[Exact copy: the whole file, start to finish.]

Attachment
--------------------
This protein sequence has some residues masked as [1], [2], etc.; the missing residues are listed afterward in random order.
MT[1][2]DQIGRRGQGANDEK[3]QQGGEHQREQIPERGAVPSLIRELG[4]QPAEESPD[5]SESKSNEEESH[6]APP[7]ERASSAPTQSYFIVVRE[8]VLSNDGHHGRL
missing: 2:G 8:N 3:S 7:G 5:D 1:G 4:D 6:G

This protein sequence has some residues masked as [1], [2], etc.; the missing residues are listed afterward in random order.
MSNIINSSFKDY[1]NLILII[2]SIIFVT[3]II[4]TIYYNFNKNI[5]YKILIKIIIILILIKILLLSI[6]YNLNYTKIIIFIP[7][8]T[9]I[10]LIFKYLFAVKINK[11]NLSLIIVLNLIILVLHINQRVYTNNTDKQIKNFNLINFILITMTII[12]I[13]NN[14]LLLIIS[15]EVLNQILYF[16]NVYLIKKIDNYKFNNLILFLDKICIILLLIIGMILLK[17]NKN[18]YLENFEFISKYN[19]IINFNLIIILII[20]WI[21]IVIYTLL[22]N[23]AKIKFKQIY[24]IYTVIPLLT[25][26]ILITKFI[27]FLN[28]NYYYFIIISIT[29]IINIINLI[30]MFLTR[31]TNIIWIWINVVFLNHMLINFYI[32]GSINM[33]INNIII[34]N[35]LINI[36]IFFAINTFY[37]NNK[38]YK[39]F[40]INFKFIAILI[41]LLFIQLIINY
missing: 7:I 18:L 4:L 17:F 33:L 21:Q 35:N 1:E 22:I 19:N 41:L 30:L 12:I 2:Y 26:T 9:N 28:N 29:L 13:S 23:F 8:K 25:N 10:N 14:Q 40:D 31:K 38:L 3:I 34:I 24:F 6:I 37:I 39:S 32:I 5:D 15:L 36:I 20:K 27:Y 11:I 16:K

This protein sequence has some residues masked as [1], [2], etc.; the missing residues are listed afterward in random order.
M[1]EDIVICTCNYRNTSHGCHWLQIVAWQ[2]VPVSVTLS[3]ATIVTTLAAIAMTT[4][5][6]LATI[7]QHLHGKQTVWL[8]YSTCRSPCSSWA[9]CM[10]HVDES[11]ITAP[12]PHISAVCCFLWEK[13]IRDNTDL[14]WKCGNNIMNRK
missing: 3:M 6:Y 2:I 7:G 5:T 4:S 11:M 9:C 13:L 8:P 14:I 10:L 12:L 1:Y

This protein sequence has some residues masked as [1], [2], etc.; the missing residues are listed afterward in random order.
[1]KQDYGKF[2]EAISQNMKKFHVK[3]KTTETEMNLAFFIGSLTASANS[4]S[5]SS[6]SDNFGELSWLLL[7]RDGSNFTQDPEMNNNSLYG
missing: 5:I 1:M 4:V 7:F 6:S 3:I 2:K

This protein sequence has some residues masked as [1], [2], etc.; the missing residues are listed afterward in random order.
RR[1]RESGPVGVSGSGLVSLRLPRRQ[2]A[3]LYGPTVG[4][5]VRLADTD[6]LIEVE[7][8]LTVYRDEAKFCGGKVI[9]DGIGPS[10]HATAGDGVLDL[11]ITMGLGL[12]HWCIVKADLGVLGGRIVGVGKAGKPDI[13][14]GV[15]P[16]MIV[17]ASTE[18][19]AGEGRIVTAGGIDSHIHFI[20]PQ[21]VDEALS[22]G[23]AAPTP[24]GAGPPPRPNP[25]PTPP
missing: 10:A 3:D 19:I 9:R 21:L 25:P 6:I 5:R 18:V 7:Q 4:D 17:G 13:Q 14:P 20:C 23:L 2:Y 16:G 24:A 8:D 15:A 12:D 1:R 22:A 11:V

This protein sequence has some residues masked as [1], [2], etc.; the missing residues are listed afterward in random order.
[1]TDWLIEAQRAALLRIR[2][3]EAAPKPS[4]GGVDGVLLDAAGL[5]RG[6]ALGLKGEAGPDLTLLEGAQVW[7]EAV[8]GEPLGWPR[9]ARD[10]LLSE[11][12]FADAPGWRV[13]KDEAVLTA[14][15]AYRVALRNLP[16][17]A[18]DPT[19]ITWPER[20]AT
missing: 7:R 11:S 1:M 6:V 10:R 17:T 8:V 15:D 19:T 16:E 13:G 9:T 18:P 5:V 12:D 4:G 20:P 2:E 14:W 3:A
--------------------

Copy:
This protein sequence has some residues masked as [1], [2], etc.; the missing residues are listed afterward in random order.
MT[1][2]DQIGRRGQGANDEK[3]QQGGEHQREQIPERGAVPSLIRELG[4]QPAEESPD[5]SESKSNEEESH[6]APP[7]ERASSAPTQSYFIVVRE[8]VLSNDGHHGRL
missing: 2:G 8:N 3:S 7:G 5:D 1:G 4:D 6:G

This protein sequence has some residues masked as [1], [2], etc.; the missing residues are listed afterward in random order.
MSNIINSSFKDY[1]NLILII[2]SIIFVT[3]II[4]TIYYNFNKNI[5]YKILIKIIIILILIKILLLSI[6]YNLNYTKIIIFIP[7][8]T[9]I[10]LIFKYLFAVKINK[11]NLSLIIVLNLIILVLHINQRVYTNNTDKQIKNFNLINFILITMTII[12]I[13]NN[14]LLLIIS[15]EVLNQILYF[16]NVYLIKKIDNYKFNNLILFLDKICIILLLIIGMILLK[17]NKN[18]YLENFEFISKYN[19]IINFNLIIILII[20]WI[21]IVIYTLL[22]N[23]AKIKFKQIY[24]IYTVIPLLT[25][26]ILITKFI[27]FLN[28]NYYYFIIISIT[29]IINIINLI[30]MFLTR[31]TNIIWIWINVVFLNHMLINFYI[32]GSINM[33]INNIII[34]N[35]LINI[36]IFFAINTFY[37]NNK[38]YK[39]F[40]INFKFIAILI[41]LLFIQLIINY
missing: 7:I 18:L 4:L 17:F 33:L 21:Q 35:N 1:E 22:I 19:N 41:L 30:L 12:I 2:Y 26:T 9:N 28:N 29:L 13:S 23:F 8:K 25:N 10:N 14:Q 40:D 31:K 38:L 3:I 34:I 24:F 6:I 37:I 39:S 32:I 5:D 15:L 36:I 20:K 27:Y 11:I 16:K

This protein sequence has some residues masked as [1], [2], etc.; the missing residues are listed afterward in random order.
M[1]EDIVICTCNYRNTSHGCHWLQIVAWQ[2]VPVSVTLS[3]ATIVTTLAAIAMTT[4][5][6]LATI[7]QHLHGKQTVWL[8]YSTCRSPCSSWA[9]CM[10]HVDES[11]ITAP[12]PHISAVCCFLWEK[13]IRDNTDL[14]WKCGNNIMNRK
missing: 3:M 6:Y 2:I 7:G 5:T 4:S 11:M 9:C 13:L 8:P 14:I 10:L 12:L 1:Y

This protein sequence has some residues masked as [1], [2], etc.; the missing residues are listed afterward in random order.
[1]KQDYGKF[2]EAISQNMKKFHVK[3]KTTETEMNLAFFIGSLTASANS[4]S[5]SS[6]SDNFGELSWLLL[7]RDGSNFTQDPEMNNNSLYG
missing: 5:I 1:M 4:V 7:F 6:S 3:I 2:K

This protein sequence has some residues masked as [1], [2], etc.; the missing residues are listed afterward in random order.
RR[1]RESGPVGVSGSGLVSLRLPRRQ[2]A[3]LYGPTVG[4][5]VRLADTD[6]LIEVE[7][8]LTVYRDEAKFCGGKVI[9]DGIGPS[10]HATAGDGVLDL[11]ITMGLGL[12]HWCIVKADLGVLGGRIVGVGKAGKPDI[13][14]GV[15]P[16]MIV[17]ASTE[18][19]AGEGRIVTAGGIDSHIHFI[20]PQ[21]VDEALS[22]G[23]AAPTP[24]GAGPPPRPNP[25]PTPP
missing: 10:A 3:D 19:I 9:R 21:L 25:P 6:I 5:R 18:V 7:Q 4:D 17:G 13:Q 14:P 20:C 23:L 2:Y 16:G 24:A 8:D 15:A 12:D 1:R 22:A 11:V

This protein sequence has some residues masked as [1], [2], etc.; the missing residues are listed afterward in random order.
[1]TDWLIEAQRAALLRIR[2][3]EAAPKPS[4]GGVDGVLLDAAGL[5]RG[6]ALGLKGEAGPDLTLLEGAQVW[7]EAV[8]GEPLGWPR[9]ARD[10]LLSE[11][12]FADAPGWRV[13]KDEAVLTA[14][15]AYRVALRNLP[16][17]A[18]DPT[19]ITWPER[20]AT
missing: 7:R 11:S 1:M 6:V 10:R 17:T 8:V 15:D 19:T 16:E 13:G 9:T 18:P 5:V 12:D 4:G 20:P 2:E 14:W 3:A